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Timing of the Effect of Iodine Supplementation on Intelligence Quotients of Schoolchildren

Salarkia N 1 ; Mirmiran P 1 ; and Azizi F 1, *
1 Endocrine Research Center, National Nutrition and Food Technology Research Institute, Shaheed Beheshti University of Medical Sciences, Tehran, IR Iran
*Corresponding author: Azizi F, Endocrine Research Center, Shaheed Beheshti University ofMedical Sciences, P.O.Box 19395-4763, Tehran, IR Iran. E-mail:
International Journal of Endocrinology and Metabolism. 2004 September; 2(2)
Article Type: Research Article; epub: Sep 1, 2004; ppub: Sep 2004
Running Title: Timing ojiodine supplementation and IQ


Iodine deficiency is the most important preventable cause of mental deficiency. The aim of this study was to specify the phase during fetal and postnatal development when iodine supplementation would have optimum effect on the prevention of brain damage.

Materials and Methods: Forty schoolchildren aged 7-13 years, from the previously iodine deficient villages of Kiga and Randan, were divided into 3 subgroups: in subgroup I the mother had received iodized oil 1-4 years prior to conception and infant consumed iodized salt from the age 14 years onwards; in subgroup II mothers received iodized oil during pregnancy and the child received iodized salt from the age 2-4 years and in subgroup III the child received iodized oil injection from age 1-3 and iodized salt from 3-6 years of age onwards. Serum T4, T3, TSH and TJ uptake and urine iodide concentrations were measured. Bender-Guestalt and Raven tests were employed for psychomotor evaluation. A group of 40 age and sex matched schoolchildren from Tehran served as controls.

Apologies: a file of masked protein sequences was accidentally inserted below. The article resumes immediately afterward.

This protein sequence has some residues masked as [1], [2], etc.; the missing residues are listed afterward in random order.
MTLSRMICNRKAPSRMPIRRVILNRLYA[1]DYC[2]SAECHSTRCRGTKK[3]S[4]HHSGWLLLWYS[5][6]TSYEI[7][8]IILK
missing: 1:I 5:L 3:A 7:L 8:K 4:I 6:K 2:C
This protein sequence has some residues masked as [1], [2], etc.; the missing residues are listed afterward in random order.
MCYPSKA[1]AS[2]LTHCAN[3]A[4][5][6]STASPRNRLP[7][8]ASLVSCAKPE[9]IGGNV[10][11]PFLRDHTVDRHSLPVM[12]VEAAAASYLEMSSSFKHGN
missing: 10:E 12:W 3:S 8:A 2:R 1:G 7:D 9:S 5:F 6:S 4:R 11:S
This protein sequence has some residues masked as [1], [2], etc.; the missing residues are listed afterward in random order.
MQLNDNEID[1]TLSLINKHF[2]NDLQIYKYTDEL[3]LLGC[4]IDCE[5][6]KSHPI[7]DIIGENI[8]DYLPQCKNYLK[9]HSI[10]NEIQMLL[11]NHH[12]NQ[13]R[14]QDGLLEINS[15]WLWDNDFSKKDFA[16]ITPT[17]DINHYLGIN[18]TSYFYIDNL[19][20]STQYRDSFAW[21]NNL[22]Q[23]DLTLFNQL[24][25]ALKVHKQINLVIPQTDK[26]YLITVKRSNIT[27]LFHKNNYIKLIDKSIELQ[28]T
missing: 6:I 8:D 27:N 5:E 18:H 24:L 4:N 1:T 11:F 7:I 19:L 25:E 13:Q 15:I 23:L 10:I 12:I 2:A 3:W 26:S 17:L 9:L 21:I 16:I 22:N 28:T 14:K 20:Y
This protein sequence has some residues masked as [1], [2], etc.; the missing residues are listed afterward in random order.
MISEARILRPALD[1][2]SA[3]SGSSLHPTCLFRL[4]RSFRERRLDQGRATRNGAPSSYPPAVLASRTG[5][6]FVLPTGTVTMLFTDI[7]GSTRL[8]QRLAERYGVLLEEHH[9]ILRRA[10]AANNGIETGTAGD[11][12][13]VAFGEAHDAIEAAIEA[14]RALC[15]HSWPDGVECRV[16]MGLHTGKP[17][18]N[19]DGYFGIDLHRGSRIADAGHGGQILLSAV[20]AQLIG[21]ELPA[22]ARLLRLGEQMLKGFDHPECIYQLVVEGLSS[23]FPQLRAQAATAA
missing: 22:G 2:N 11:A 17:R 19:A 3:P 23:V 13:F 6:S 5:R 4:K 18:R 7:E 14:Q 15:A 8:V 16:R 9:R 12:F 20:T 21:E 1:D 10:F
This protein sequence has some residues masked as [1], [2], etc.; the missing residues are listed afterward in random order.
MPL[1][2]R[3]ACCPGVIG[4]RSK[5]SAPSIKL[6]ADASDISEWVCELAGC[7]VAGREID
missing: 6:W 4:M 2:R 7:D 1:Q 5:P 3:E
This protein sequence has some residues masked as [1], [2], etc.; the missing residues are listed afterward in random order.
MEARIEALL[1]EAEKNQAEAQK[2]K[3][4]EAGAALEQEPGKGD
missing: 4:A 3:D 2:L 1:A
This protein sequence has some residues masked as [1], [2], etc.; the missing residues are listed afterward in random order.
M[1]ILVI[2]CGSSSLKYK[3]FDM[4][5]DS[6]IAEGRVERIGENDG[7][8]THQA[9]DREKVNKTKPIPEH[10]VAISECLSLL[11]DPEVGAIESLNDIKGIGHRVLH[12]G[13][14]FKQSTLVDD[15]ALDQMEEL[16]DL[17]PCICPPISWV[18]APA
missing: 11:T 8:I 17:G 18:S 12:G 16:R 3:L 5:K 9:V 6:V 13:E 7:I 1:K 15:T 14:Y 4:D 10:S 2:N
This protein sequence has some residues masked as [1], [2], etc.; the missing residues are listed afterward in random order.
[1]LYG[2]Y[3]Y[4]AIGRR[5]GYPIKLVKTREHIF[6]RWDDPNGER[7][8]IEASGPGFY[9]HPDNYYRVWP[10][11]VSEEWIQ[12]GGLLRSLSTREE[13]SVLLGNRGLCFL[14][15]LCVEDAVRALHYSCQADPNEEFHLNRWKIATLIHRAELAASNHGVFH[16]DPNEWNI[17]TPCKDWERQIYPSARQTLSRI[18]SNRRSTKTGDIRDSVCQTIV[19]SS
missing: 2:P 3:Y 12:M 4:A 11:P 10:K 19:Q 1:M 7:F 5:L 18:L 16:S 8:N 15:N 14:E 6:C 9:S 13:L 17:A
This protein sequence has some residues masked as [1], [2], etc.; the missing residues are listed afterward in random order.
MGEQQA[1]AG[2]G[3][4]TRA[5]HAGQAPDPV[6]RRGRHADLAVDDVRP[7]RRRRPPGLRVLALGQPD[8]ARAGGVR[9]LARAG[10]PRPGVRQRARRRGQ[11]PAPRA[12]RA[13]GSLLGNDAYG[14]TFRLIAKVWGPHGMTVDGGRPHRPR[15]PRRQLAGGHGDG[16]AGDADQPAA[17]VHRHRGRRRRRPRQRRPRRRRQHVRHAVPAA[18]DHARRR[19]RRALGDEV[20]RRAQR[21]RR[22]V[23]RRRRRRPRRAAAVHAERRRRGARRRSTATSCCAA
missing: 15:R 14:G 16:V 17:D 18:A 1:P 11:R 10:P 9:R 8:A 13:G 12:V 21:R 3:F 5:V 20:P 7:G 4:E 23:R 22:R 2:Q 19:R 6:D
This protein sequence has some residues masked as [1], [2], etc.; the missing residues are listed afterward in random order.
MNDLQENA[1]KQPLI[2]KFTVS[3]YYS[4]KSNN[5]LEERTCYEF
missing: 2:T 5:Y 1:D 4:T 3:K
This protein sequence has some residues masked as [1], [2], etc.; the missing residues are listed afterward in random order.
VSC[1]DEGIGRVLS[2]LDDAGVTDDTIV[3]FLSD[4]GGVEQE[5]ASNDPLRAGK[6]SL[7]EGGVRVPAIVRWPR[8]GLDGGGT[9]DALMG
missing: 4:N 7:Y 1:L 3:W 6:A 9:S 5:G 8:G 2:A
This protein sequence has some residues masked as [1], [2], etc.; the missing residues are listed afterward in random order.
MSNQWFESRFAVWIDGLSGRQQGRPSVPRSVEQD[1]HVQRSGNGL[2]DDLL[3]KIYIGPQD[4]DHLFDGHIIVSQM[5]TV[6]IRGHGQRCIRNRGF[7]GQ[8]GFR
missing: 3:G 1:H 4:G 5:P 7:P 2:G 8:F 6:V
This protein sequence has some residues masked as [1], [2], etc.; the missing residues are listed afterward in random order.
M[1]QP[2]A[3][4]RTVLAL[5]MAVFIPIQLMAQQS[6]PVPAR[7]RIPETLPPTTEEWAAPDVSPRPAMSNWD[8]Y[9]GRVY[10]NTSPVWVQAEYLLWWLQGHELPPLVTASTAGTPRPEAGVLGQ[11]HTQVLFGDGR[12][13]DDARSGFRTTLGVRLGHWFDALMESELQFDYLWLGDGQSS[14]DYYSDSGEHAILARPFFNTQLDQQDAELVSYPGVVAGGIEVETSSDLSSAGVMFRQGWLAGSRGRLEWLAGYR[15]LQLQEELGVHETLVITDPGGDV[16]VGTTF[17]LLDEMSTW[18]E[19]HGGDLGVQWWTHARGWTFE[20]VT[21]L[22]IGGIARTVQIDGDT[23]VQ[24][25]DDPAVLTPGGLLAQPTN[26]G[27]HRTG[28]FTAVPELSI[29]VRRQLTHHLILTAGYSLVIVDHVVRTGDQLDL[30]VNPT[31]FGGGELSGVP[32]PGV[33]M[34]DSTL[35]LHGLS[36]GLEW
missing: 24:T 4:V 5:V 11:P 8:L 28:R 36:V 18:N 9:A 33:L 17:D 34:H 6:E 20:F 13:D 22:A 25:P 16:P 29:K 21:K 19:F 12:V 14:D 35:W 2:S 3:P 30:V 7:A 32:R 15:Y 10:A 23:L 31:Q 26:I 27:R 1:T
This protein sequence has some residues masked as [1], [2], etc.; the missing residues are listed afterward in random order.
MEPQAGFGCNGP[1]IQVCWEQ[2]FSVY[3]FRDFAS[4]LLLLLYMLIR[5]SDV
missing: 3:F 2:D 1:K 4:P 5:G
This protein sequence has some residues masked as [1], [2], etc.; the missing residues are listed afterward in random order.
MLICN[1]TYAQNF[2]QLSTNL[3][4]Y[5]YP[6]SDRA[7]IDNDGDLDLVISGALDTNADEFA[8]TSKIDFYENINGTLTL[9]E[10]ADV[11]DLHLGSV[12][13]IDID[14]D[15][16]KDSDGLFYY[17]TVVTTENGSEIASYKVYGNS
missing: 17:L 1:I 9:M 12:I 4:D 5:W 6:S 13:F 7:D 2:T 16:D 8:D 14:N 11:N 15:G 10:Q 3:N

Results: Mean age of subgroups I, II and III were 8.9±1.7, 9.4±1.4 and 1l.9±1.2 years, respectively. Serum T4, T3, TSH and urinary iodine concentrations were normal in all children. Urinary iodine and serum T4, T3 and TSH concentration did not differ between the 3 subgroups. Mean IQ was higher in subgroup I (102±7), as compared to subgroup II (93±10, p<0.002) and subgroup III (9S±10, p<0.0S). Mean IQ of subgroup I was not significantly different from age-matched controls, but a significant decrease in IQ was evident in subgroups II (93±10 vs 109±8, p<0.002) and III (96±10 vs 114±11,p<0.001 ), as compared to the control children.

Conclusion: It is concluded that children whose mothers received iodide supplementation before conception had normal IQs of significantly higher values than those whose mothers received iodine during pregnancy and the children who received iodine after birth.

Keywords: Iodine supplementation; Intelligence quotient; Iodine deficiency; Urinary iodine